Goddess Kali, a form of Parvati trampling upon the body of Shiva


Crafts Museum

Crafts Museum

The women of Madhubani district in Bihar are adept in creating beautiful caskets, toys in the figures of birds and animals and deities like these, by sewing together a locally-found grass sikki. This grass is picked by hand directly from fields where it grows wild and is split with ones teeth, unlike the moonj grass which requires a sharp needle.

It is then dried and finally dyed in various colours. Water is an important ingredient during coiling stage as it makes the splits more pliant.

In the figure Kali, the Goddess of destruction is depicted holding the decapitated head of a demon in addition to her dagger and bowl for drinking the blood of her victims. She is shown trampling upon the body of her consort, Shiva.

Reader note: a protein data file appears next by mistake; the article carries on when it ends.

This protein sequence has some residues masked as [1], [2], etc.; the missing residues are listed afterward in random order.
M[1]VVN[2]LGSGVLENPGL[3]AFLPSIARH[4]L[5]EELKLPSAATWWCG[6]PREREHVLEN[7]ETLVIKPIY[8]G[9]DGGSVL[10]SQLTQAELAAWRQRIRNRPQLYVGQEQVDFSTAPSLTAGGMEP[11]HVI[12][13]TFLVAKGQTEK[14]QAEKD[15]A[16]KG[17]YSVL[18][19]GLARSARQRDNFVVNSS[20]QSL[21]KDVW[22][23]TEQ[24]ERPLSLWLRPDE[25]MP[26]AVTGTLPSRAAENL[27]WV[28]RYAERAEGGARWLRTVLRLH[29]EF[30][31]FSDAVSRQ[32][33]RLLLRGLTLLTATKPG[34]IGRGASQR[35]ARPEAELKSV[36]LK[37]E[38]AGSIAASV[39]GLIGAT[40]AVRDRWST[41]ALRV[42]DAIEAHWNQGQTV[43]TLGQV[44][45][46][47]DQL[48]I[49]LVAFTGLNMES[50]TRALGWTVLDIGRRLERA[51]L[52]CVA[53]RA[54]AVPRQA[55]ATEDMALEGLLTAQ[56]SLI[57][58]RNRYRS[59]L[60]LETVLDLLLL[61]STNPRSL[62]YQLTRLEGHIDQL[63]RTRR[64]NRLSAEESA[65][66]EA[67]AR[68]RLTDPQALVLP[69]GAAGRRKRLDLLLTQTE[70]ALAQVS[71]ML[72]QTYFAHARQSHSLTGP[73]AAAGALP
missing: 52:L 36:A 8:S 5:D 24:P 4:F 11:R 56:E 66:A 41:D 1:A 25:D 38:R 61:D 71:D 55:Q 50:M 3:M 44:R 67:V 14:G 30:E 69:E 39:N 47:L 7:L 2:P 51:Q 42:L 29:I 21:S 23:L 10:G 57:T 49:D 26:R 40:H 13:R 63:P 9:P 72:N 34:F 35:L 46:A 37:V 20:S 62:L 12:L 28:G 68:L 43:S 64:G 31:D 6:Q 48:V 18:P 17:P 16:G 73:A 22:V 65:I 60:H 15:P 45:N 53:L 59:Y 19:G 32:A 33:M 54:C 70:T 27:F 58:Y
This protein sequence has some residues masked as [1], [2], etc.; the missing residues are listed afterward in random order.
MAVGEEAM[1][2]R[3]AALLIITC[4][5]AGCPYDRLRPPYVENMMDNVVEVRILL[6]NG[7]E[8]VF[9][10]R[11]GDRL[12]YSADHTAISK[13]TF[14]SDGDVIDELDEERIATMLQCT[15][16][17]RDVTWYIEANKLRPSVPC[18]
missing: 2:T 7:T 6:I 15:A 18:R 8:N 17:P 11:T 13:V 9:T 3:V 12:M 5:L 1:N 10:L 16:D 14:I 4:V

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  • Title: Goddess Kali, a form of Parvati trampling upon the body of Shiva
  • Creator: Unknown
  • Date: 1980/1985
  • Location: Madhubani, Bihar
  • Physical Dimensions: Dyed Sikri grass in coiled basketry; 145 cm x 77 cm
  • Provenance: Madhubani, Bihar
  • Rights: Text : Jyotindra Jain, Aarti Aggarwala. Museums of India, National Handicrafts and Handlooms Museum, New Delhi. Ahmedabad: Mapin Publishing Pvt. Limited, 1989.ISBN 0-944142-23-0
  • Gallery: Crafts Museum collection


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